Mamihlapinatapei (Yagan, an indigenous language of Tierra del Fuego): The wordless yet meaningful look shared by two people who desire to initiate something, but are both reluctant to start.
Yuanfen (Chinese): A relationship by fate or destiny. This is a complex concept. It draws on principles of predetermination in Chinese culture, which dictate relationships, encounters and affinities, mostly among lovers and friends.
Cafuné (Brazilian Portuguese): The act of tenderly running your fingers through someone’s hair.
Retrouvailles (French): The happiness of meeting again after a long time.
Ilunga (Bantu): A person who is willing to forgive abuse the first time; tolerate it the second time, but never a third time.
Apparently, in 2004, this word won the award as the world’s most difficult to translate.
La Douleur Exquise (French): The heart-wrenching pain of wanting someone you can’t have.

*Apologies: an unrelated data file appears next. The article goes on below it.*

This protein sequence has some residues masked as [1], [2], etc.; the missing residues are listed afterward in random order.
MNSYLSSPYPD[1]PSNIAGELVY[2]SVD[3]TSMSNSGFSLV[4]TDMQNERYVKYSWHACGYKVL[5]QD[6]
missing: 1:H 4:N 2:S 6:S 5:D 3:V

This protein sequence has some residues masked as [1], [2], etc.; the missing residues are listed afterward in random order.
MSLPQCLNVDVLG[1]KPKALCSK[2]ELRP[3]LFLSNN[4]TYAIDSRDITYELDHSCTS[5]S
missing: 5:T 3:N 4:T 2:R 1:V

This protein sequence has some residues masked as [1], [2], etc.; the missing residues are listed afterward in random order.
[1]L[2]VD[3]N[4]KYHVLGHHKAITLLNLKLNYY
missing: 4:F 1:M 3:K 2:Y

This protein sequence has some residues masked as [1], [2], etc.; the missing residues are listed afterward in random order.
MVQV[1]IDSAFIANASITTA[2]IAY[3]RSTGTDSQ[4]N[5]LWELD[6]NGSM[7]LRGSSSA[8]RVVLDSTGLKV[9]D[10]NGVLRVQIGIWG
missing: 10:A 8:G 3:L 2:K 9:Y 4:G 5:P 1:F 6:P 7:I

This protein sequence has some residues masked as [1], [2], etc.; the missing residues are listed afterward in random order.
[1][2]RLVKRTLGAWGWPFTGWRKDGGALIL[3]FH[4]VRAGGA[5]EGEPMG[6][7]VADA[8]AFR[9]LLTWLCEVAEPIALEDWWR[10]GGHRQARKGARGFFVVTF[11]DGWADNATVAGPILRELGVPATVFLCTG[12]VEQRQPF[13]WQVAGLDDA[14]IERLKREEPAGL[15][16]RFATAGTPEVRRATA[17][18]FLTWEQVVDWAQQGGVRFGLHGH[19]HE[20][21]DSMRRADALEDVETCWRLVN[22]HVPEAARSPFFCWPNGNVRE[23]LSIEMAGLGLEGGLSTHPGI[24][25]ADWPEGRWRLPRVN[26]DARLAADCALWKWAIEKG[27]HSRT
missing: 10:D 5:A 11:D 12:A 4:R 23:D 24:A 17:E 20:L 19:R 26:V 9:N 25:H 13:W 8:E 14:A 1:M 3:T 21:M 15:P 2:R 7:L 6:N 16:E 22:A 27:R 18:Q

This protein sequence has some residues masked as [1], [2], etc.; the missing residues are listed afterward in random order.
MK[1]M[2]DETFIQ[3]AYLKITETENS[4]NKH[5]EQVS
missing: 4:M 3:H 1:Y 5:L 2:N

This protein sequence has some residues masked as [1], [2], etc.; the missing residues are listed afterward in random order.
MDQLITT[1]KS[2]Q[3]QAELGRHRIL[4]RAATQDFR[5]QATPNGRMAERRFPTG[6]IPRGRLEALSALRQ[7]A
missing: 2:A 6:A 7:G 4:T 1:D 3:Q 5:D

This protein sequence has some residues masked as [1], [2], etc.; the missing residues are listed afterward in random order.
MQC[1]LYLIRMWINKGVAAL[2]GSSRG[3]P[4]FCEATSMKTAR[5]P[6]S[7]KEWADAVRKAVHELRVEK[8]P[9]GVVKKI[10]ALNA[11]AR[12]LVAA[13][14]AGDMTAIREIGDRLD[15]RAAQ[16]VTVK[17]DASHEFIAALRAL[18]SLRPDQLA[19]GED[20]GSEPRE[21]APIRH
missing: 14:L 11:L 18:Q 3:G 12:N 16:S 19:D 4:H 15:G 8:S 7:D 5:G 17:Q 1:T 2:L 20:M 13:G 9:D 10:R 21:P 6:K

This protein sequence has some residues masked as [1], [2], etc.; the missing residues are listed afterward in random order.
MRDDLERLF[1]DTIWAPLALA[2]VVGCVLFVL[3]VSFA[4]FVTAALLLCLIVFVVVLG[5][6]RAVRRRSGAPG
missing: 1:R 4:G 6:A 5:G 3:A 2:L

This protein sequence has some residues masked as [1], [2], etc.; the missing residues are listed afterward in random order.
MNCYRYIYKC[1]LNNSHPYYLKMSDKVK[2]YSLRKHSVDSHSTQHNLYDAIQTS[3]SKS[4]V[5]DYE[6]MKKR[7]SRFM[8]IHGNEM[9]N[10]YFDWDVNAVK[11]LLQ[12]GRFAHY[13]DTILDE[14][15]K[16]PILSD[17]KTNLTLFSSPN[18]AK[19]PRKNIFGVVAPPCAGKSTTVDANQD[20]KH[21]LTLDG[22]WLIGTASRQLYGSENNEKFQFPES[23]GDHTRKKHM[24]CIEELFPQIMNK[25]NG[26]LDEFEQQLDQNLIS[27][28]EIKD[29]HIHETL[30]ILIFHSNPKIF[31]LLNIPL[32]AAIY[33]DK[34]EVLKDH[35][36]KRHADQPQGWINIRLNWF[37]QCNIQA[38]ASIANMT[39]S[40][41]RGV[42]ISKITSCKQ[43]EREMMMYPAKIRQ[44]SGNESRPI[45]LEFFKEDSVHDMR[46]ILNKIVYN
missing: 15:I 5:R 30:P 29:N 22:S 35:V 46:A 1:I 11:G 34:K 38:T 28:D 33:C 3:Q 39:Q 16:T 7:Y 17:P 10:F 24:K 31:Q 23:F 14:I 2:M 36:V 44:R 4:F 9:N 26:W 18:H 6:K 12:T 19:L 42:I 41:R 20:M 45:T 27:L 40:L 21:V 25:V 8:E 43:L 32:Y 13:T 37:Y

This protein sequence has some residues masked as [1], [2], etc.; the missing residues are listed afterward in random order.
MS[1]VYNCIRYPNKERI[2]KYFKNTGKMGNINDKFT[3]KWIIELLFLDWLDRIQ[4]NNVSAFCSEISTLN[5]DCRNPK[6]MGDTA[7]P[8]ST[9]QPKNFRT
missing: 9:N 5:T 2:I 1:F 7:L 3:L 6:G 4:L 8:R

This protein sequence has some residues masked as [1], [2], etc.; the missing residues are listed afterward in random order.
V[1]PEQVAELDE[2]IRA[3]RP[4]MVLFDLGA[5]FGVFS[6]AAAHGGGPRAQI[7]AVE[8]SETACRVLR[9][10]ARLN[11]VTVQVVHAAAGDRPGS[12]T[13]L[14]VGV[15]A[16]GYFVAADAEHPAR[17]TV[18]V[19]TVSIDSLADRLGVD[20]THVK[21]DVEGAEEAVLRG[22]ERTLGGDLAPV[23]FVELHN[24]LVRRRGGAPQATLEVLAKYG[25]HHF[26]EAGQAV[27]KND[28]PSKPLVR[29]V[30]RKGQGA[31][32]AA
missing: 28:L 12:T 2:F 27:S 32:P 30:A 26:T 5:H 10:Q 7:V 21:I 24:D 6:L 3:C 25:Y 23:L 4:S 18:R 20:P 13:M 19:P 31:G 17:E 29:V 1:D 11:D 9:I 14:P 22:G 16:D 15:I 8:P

Koi No Yokan (Japanese): The sense upon first meeting a person that the two of you are going to fall into love.
Ya’aburnee (Arabic): “You bury me.” It’s a declaration of one’s hope that they’ll die before another person, because of how difficult it would be to live without them.
The online dictionary that lists this word calls it “morbid and beautiful.” It’s the “How Could I Live Without You?” slickly insincere cliché of dating, polished into a more earnest, poetic term.
Forelsket: (Norwegian): The euphoria you experience when you’re first falling in love.
Saudade (Portuguese): The feeling of longing for someone that you love and is lost. Another linguist describes it as a “vague and constant desire for something that does not and probably cannot exist.”